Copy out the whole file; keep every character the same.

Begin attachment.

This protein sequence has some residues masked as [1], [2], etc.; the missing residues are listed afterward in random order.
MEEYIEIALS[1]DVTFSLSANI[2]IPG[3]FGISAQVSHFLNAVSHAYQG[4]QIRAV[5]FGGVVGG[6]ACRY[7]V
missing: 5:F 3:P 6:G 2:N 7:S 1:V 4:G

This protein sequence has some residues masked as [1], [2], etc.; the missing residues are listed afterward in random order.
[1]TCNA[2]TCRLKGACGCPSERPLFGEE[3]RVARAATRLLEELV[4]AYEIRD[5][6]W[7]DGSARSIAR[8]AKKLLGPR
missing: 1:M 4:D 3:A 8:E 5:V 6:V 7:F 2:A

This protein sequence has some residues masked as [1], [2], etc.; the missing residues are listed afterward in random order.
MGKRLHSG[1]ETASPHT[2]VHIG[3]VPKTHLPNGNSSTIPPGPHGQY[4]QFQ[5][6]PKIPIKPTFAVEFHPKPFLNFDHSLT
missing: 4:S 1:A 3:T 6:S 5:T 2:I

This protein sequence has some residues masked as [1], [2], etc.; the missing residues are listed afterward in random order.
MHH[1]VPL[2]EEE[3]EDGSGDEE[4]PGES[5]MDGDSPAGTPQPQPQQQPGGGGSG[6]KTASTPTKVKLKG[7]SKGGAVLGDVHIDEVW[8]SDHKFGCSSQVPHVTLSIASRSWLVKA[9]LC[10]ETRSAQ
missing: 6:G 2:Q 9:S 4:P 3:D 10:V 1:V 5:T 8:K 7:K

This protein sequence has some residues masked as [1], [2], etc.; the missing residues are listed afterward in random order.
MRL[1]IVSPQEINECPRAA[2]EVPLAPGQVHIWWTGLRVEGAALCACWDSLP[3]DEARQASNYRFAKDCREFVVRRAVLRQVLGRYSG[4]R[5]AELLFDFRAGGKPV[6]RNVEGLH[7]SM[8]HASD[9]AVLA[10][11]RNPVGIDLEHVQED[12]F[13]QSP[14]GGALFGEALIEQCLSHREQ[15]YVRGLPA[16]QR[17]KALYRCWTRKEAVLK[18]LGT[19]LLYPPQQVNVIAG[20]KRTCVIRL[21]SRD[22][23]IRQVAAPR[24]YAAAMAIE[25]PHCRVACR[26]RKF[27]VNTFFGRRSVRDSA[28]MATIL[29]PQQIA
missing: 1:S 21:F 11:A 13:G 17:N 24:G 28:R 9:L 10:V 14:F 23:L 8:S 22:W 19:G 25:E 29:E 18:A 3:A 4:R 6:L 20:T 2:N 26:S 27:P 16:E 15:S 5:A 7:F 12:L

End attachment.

This protein sequence has some residues masked as [1], [2], etc.; the missing residues are listed afterward in random order.
MEEYIEIALS[1]DVTFSLSANI[2]IPG[3]FGISAQVSHFLNAVSHAYQG[4]QIRAV[5]FGGVVGG[6]ACRY[7]V
missing: 5:F 3:P 6:G 2:N 7:S 1:V 4:G

This protein sequence has some residues masked as [1], [2], etc.; the missing residues are listed afterward in random order.
[1]TCNA[2]TCRLKGACGCPSERPLFGEE[3]RVARAATRLLEELV[4]AYEIRD[5][6]W[7]DGSARSIAR[8]AKKLLGPR
missing: 1:M 4:D 3:A 8:E 5:V 6:V 7:F 2:A

This protein sequence has some residues masked as [1], [2], etc.; the missing residues are listed afterward in random order.
MGKRLHSG[1]ETASPHT[2]VHIG[3]VPKTHLPNGNSSTIPPGPHGQY[4]QFQ[5][6]PKIPIKPTFAVEFHPKPFLNFDHSLT
missing: 4:S 1:A 3:T 6:S 5:T 2:I

This protein sequence has some residues masked as [1], [2], etc.; the missing residues are listed afterward in random order.
MHH[1]VPL[2]EEE[3]EDGSGDEE[4]PGES[5]MDGDSPAGTPQPQPQQQPGGGGSG[6]KTASTPTKVKLKG[7]SKGGAVLGDVHIDEVW[8]SDHKFGCSSQVPHVTLSIASRSWLVKA[9]LC[10]ETRSAQ
missing: 6:G 2:Q 9:S 4:P 3:D 10:V 1:V 5:T 8:K 7:K

This protein sequence has some residues masked as [1], [2], etc.; the missing residues are listed afterward in random order.
MRL[1]IVSPQEINECPRAA[2]EVPLAPGQVHIWWTGLRVEGAALCACWDSLP[3]DEARQASNYRFAKDCREFVVRRAVLRQVLGRYSG[4]R[5]AELLFDFRAGGKPV[6]RNVEGLH[7]SM[8]HASD[9]AVLA[10][11]RNPVGIDLEHVQED[12]F[13]QSP[14]GGALFGEALIEQCLSHREQ[15]YVRGLPA[16]QR[17]KALYRCWTRKEAVLK[18]LGT[19]LLYPPQQVNVIAG[20]KRTCVIRL[21]SRD[22][23]IRQVAAPR[24]YAAAMAIE[25]PHCRVACR[26]RKF[27]VNTFFGRRSVRDSA[28]MATIL[29]PQQIA
missing: 1:S 21:F 11:A 13:G 17:N 24:G 28:R 9:L 10:V 14:F 23:L 8:S 22:W 19:G 25:E 29:E 18:A 3:A 4:R 6:L 20:T 2:N 26:S 27:P 16:E 15:S 5:A 7:F 12:L